Tackling Health Inequalities: Lessons from International Experiences provides a unique perspective on health inequalities in Canada and elsewhere. This exciting new volume brings together experiences from seven wealthy developed nations--the United States, Australia, Britain and Northern Ireland, Canada, Finland, Norway, and Sweden--to analyze their contrasting approaches to reducing avoidable health problems. Some nations are successfully responding to health inequalities, but Canada is not one of them. Why is this, and what can we learn from other nations?
Through a political economy lens, Tackling Health Inequalities considers how societal structures and institutions shape the distribution of economic, political, and social resources that affect health disparities amongst the population. The volume then goes on to examine how governing authorities come to either confront or ignore these health inequalities and the conditions that create them. Through these illustrations, it encourages governing authorities that are tackling health inequalities to continue their efforts and directs those that are not--such as in Canada and elsewhere--towards what must be done.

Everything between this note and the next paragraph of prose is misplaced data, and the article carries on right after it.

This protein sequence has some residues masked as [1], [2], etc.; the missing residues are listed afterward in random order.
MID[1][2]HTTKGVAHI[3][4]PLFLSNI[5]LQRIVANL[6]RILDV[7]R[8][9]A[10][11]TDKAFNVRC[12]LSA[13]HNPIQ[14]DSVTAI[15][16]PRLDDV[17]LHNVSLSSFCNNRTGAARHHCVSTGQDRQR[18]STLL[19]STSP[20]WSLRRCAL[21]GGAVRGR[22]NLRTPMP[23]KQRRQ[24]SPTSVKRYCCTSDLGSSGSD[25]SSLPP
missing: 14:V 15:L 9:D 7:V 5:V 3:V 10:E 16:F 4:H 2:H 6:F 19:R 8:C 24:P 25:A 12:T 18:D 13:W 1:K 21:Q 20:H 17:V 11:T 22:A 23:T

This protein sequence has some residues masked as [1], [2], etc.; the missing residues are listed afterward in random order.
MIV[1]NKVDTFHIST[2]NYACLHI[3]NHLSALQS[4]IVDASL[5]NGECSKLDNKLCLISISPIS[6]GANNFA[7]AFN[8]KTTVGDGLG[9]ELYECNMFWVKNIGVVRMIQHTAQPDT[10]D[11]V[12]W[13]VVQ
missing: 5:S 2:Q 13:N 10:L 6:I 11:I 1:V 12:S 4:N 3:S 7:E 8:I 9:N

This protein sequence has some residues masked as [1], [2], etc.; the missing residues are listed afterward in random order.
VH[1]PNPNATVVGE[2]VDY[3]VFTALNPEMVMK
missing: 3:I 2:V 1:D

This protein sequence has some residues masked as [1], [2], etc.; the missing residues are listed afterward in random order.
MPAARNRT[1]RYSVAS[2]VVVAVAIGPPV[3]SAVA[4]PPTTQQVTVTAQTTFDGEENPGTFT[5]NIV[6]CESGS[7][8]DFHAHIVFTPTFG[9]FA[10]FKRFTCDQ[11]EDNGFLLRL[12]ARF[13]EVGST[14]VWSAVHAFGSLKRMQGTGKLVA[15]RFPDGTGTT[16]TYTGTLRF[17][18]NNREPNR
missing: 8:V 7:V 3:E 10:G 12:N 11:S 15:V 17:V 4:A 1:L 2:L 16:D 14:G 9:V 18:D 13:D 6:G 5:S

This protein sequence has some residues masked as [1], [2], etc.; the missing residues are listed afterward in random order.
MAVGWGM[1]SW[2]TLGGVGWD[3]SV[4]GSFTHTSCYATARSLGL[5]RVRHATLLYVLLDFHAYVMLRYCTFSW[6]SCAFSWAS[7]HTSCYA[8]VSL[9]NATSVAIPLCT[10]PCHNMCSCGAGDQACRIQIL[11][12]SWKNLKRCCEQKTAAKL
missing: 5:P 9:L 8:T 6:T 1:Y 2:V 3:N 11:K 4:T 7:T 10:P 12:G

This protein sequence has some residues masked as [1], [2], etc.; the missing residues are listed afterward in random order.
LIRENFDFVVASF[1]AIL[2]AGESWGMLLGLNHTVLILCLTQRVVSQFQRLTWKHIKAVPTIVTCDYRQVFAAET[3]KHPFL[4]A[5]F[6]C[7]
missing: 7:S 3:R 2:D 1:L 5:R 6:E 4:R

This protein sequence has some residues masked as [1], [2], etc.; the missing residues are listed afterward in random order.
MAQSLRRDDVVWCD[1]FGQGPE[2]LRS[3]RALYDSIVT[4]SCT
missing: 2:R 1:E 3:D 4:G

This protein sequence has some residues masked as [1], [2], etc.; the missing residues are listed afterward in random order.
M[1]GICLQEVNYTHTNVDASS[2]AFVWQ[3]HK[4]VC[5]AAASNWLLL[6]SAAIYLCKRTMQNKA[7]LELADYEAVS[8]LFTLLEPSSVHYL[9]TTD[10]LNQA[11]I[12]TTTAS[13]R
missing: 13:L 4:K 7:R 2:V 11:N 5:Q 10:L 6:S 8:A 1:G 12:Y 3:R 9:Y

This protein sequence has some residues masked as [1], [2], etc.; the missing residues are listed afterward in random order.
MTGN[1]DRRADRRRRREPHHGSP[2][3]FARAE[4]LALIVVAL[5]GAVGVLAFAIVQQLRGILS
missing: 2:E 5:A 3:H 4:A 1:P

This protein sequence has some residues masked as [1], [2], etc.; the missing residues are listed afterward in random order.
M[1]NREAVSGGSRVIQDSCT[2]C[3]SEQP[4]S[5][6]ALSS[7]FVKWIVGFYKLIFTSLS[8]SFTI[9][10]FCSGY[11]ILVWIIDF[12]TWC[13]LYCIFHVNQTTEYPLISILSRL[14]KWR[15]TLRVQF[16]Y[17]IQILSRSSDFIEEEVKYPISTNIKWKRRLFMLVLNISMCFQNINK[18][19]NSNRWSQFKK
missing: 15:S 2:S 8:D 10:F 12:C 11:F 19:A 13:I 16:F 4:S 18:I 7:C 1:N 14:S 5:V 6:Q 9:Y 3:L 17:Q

This groundbreaking text shows the primary lessons from these international experiences: that citizens in Canada and elsewhere need to educate themselves about the importance of tackling health inequalities, and then build the political and social movements that will compel governmental authorities to take action. This volume will serve as a rich resource for professionals and general readers interested in health studies, nursing, social work, public policy, and political economy.
Reviews and Comments
"For Canada, this book will be an ideal text, and it will be a very good text for comparative health systems courses in other countries as well... Many courses tackling the issue of the political economy of health and health inequalities could make use of such a volume."